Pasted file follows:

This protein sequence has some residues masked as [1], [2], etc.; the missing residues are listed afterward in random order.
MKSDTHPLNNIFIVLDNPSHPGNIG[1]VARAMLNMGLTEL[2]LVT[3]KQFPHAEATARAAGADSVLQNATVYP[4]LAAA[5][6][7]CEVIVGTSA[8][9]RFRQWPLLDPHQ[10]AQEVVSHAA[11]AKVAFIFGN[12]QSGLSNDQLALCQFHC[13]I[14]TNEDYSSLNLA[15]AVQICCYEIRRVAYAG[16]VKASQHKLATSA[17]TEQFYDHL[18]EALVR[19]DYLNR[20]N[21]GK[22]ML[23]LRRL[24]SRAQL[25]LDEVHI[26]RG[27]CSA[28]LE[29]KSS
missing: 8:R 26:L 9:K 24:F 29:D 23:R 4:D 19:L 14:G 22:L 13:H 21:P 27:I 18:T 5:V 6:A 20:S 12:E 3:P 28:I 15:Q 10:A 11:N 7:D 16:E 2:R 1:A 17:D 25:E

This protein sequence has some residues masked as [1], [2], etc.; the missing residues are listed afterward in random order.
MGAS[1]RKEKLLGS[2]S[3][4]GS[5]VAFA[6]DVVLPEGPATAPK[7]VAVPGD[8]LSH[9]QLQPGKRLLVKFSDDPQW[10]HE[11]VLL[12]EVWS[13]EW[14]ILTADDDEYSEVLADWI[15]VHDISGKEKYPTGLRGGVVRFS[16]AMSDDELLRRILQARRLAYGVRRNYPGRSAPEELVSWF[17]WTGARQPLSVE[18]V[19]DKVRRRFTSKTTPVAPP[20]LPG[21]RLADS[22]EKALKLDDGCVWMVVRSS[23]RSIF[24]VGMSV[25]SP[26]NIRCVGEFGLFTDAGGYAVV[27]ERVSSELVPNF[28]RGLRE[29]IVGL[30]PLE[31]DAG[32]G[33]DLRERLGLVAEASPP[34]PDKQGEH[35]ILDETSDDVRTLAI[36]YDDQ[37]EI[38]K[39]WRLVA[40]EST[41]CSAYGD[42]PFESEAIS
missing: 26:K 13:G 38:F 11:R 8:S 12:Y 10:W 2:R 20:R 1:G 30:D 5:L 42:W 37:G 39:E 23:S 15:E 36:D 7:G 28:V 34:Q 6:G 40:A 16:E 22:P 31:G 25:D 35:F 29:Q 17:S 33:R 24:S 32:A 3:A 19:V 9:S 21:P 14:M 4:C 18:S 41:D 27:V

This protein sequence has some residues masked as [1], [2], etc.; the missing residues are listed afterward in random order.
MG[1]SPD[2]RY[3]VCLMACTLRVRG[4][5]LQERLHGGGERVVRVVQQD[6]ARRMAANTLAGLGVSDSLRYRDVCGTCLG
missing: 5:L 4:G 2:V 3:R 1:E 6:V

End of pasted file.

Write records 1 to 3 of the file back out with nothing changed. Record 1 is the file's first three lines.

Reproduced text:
This protein sequence has some residues masked as [1], [2], etc.; the missing residues are listed afterward in random order.
MKSDTHPLNNIFIVLDNPSHPGNIG[1]VARAMLNMGLTEL[2]LVT[3]KQFPHAEATARAAGADSVLQNATVYP[4]LAAA[5][6][7]CEVIVGTSA[8][9]RFRQWPLLDPHQ[10]AQEVVSHAA[11]AKVAFIFGN[12]QSGLSNDQLALCQFHC[13]I[14]TNEDYSSLNLA[15]AVQICCYEIRRVAYAG[16]VKASQHKLATSA[17]TEQFYDHL[18]EALVR[19]DYLNR[20]N[21]GK[22]ML[23]LRRL[24]SRAQL[25]LDEVHI[26]RG[27]CSA[28]LE[29]KSS
missing: 8:R 26:L 9:K 24:F 29:D 23:R 4:D 19:L 14:G 22:L 13:H 21:P 27:I 18:T 5:V 6:A 20:S 12:E 3:P 28:I 15:Q 10:A 11:N 7:D 16:E 2:R 1:A 17:D 25:E

This protein sequence has some residues masked as [1], [2], etc.; the missing residues are listed afterward in random order.
MGAS[1]RKEKLLGS[2]S[3][4]GS[5]VAFA[6]DVVLPEGPATAPK[7]VAVPGD[8]LSH[9]QLQPGKRLLVKFSDDPQW[10]HE[11]VLL[12]EVWS[13]EW[14]ILTADDDEYSEVLADWI[15]VHDISGKEKYPTGLRGGVVRFS[16]AMSDDELLRRILQARRLAYGVRRNYPGRSAPEELVSWF[17]WTGARQPLSVE[18]V[19]DKVRRRFTSKTTPVAPP[20]LPG[21]RLADS[22]EKALKLDDGCVWMVVRSS[23]RSIF[24]VGMSV[25]SP[26]NIRCVGEFGLFTDAGGYAVV[27]ERVSSELVPNF[28]RGLRE[29]IVGL[30]PLE[31]DAG[32]G[33]DLRERLGLVAEASPP[34]PDKQGEH[35]ILDETSDDVRTLAI[36]YDDQ[37]EI[38]K[39]WRLVA[40]EST[41]CSAYGD[42]PFESEAIS
missing: 26:K 13:G 38:F 11:R 8:S 12:Y 10:W 2:R 20:R 1:G 30:D 5:L 42:W 37:G 39:E 23:S 15:E 36:D 7:G 28:V 34:Q 6:G 40:A 16:E 22:P 31:G 25:D 35:F 29:Q 17:S 33:R 24:S 32:A 3:A 19:V 9:S 21:P 14:M 4:C 18:S 41:D 27:V

This protein sequence has some residues masked as [1], [2], etc.; the missing residues are listed afterward in random order.
MG[1]SPD[2]RY[3]VCLMACTLRVRG[4][5]LQERLHGGGERVVRVVQQD[6]ARRMAANTLAGLGVSDSLRYRDVCGTCLG
missing: 5:L 4:G 2:V 3:R 1:E 6:V